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Kaikhosru Shapurji SORABJI (1692-1988)
Michael Habermann (piano)
rec. Studio 4a, National Public Radio, Washington DC, USA. 5-6 Jan, 9-10 Mar, 22 June 2001, DDD
By Rob BarnettSorabji is another of those composers whose reputation existed on fable. Audacious pianists - wise or foolish - gradually sketched in the details, sometimes in truth and at others unwittingly misleading. It is difficult to gain a perspective but we know that far far more about this composer's music is unknown than known. Of course we have his books Mi Contra Fa (1947) and Around Music (1932). From these we can glimpse his praise for two lions of the transcriber's art: Liszt (whose operatic fantasies he held in high regard) and Leopold Godowsky. It is the transcriber's art that forms the centre of gravity for this disc. The Ravel Rapsodie is no mere technical exercise. In this performance there are many moments where poetic eloquence is to the fore (e.g. the haunting Prélude à la Nuit and in the Feria at 3.11 - those smokily languid slurs). At others the ‘three-hand’ effects and fistfuls of notes leave you in awe and an emotion I cannot quite pindown between tragically frustrated aspiration and magnificent achievement. The Passeggiata is based on Offenbach's famous Barcarolle. This is dissected and dressed in threads of silvery gold gauze, diaphanous, iridescent. The Notturnino section (there are six, each separately tracked) carries a typically sultry expression marking: Sonnolento, languidamente voluttuoso, sonorita sempre piena e calorosa. The dedicatee is York Bowen whose Twenty-Four Preludes (recorded by Marie-Catherine Girod on a now difficult to source Opès 3D disc). The Passeggiata is the only piece here of which Habermann did not give the world premiere. Variation 56 is a Mephistphelian exercise in ruthlessly motoric energy. The Quasi Habanera of 1917, indolently languid as the expression mark indicates, is dedicated to another unknown, Norman Peterkin. Peterkin's oriental suites for solo piano are reputed to be of the highest imaginative accomplishment and should be explored by an aspiring star pianist with the integrity to make their debut recording with music that is a completely closed book. The Quasi Habanera is not a transcription and evinces none of the heroic contrivance of the Ravel reworking. We are told in Mr Habermann's notes that the Bach transcription has attracted controversy from purists. This is not surprising for Sorabji builds Gaudi-like romantic excrescences and extravagant ornamentation onto the original. The music can best be appreciated if we approach it as a work in its own right and enjoy it as we would a Stokowski or Elgar orchestral transcription. Simplicity is not alien to Sorabji as the start of the Fugue (tr.14) and the Ripresa of the Passeggiata (tr.10) show. The Pasticcio capriccioso is his second reworking of the Chopin piece. Its heaps wild chordal assaults and great awkward screes of notes never lose site of the shards and shapes of the original.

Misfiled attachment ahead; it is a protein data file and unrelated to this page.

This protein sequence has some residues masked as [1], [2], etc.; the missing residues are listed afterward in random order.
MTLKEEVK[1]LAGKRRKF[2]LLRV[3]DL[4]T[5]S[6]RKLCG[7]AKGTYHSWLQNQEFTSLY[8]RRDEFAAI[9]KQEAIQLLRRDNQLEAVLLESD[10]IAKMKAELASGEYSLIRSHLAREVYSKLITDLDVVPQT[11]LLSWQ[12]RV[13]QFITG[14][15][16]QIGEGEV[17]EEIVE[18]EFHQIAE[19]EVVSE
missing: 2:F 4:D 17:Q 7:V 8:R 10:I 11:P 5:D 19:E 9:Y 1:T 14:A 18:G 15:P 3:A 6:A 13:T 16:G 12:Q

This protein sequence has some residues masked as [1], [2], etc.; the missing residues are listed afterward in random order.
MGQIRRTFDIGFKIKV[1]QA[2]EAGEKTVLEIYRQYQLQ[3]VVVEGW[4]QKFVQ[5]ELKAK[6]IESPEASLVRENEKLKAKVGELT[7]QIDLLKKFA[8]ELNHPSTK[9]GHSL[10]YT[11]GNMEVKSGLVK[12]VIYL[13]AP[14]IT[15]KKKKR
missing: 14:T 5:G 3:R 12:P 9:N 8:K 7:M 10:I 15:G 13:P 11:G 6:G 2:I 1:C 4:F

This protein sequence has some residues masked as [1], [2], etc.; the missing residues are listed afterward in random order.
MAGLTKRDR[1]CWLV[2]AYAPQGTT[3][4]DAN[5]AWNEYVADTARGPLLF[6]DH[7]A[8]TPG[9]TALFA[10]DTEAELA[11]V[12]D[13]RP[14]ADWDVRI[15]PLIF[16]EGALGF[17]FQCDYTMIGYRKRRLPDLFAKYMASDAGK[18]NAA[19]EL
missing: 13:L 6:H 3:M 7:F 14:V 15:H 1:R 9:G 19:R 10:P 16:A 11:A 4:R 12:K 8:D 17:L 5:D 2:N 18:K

We must take Habermann's Sorabjian 'truth' on trust and be grateful for these thunderous and whispering intimations of a fantastic composer's struggle to wrest something rich and strange from the rude mechanical device of the keyboard.
The British Music Society propose to issue a three CD set of Habermann's other Sorabji recordings. It is hoped that this will be out early in 2004.
Copyright ©2003 by Rob Barnett, all rights reserved.
Reprinted by permission